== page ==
So later in the back yard there was a night when the temps were very similar. I did have different clothing on top, but if anything probably not as warm, for some reason I used heavy fleece rather than my PG jackets. On the bottom, I replaced the VB just laid down inside the PeaPod with the IX UQ, suspended in the normal fashion. I don't remember if I used 1 layer or two of IX. I was way too warm most of the night, having to do some major venting. So from barely OK to way warm at the same temps. So was this due to replacing the space blanket with the IX UQ? Or some other unknown variable? I don't know, but I suspect the IX UQ had a lot to do with it.
    How was the wind on those trips? The reason I ask is that IX is very nearly impermeable to wind; it's one of the things that initially attracted me to it.


    That being said, my only issue with IX is that I put out way too much moisture to be able to use it. I either need a bit of space between me and my quilt's topside (which doesn't work too well with IX, considering drafts), something that's vapor permeable, or a complete vapor barrier system. Half-and-half, with the bottom vapor barrier pulled up against me and nowhere for the perspiration to pool away from my skin (the difference between my current space blanket semi-Garlington set up and the DIY IX underquilt I was using for a while), makes for a cold night for me.

    However, if you don't put out enough water during your sleep to keep an whole Fremen tribe alive for a month, IX should be a perfect supplement to your insulation. I wouldn't be surprised if a single layer on the outside of your insulation (coupled with a vapor barrier on the other side, mind you; don't want to trap that moisture in your down, for sure) wouldn't give as much as ten to fifteen degrees, especially in windy conditions.

    Just my opinion, though, and it's based on very limited testing. YMMV.
    "Just prepare what you can and enjoy the rest."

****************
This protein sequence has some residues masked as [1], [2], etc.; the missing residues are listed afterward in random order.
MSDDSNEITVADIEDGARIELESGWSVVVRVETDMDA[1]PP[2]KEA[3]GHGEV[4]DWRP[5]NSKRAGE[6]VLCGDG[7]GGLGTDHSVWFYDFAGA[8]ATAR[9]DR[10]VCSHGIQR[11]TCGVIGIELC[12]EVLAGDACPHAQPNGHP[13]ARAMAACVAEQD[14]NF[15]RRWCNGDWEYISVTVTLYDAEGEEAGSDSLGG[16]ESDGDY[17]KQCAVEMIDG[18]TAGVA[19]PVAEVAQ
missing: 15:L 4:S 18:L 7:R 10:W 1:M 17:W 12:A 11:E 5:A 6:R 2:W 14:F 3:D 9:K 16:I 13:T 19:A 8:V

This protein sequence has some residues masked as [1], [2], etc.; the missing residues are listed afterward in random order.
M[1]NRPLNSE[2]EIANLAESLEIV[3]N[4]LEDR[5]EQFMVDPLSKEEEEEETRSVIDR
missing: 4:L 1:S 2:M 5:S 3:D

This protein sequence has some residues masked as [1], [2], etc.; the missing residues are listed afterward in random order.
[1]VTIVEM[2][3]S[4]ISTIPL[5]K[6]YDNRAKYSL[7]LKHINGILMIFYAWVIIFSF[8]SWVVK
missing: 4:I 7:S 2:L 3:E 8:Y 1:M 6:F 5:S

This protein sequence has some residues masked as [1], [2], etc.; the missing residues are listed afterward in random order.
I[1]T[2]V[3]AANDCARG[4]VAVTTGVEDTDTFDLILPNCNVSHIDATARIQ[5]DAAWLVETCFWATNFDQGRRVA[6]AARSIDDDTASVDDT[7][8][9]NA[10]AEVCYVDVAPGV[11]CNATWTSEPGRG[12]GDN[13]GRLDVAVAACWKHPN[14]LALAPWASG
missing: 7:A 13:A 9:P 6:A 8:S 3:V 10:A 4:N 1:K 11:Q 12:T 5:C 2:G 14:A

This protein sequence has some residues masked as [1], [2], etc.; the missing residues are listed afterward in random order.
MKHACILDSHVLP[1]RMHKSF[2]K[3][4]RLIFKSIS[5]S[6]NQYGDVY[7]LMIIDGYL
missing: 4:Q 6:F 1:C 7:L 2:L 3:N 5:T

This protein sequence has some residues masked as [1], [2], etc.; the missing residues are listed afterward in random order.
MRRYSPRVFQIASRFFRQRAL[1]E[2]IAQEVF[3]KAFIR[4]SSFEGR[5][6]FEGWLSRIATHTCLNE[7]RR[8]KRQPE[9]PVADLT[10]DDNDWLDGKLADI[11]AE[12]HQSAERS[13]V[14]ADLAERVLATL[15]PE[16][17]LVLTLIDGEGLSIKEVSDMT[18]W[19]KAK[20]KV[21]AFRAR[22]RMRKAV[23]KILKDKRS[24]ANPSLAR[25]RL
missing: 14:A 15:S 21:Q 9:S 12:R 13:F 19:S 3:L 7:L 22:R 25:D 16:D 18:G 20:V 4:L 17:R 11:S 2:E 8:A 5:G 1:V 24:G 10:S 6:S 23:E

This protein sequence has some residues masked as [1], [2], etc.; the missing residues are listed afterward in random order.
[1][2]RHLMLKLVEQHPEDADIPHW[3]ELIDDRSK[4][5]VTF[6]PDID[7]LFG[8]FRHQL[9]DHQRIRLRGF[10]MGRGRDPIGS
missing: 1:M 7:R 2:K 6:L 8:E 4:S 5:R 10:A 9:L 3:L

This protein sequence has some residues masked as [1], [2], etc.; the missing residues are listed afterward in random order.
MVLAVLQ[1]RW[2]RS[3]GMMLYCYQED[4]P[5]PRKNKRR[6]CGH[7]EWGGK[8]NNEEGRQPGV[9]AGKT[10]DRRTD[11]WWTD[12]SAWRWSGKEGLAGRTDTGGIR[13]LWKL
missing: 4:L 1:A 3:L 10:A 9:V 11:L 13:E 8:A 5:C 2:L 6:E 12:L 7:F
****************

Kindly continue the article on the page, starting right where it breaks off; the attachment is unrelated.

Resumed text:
--Floridahanger

  6. #6
    MacEntyre's Avatar
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    Quote Originally Posted by FLRider View Post
    ... something that's vapor permeable...
    I'm adding a Baby Orca using vapor permeable Climashield 2.1 Apex with 3/8" to 5/8" loft, for chilly summer nights. Warmer than PPEF/IX, and a lot more packable. We'll see how light it is when I make the first.

    - MacEntyre
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  7. #7
    mountainhanger's Avatar
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    Ok folks this is what i did the other night here in the windy city...suburbs..lol
    weather was 20* with a consistent wind of about 5/10 mph . i had a wl night owl with a 20* enlightened equipment top quilt and a leighlo 15* full uq. . I had my ogee tarp in basic diamond configuration. After reading this, knowing that i am a cold sleeper, and the winds can gust up to 30,i layered my shamu uq to the rig. I must say that i did not cinch it up real close to the uq. I did however make sure the ends were sealed. I had great results, i stayed real warm and really noticed the difference and there was no condisation on my uq. I do believe however that most of the difference came from it being more of a wind blocker then adding heat value.. if i were to guess maybe added about five to ten degrees more???
    with that said i would not hesitate to use it more and i was quite impressed.
    It's not the boulders that throw us off balance, it's the pebbles beneath our feet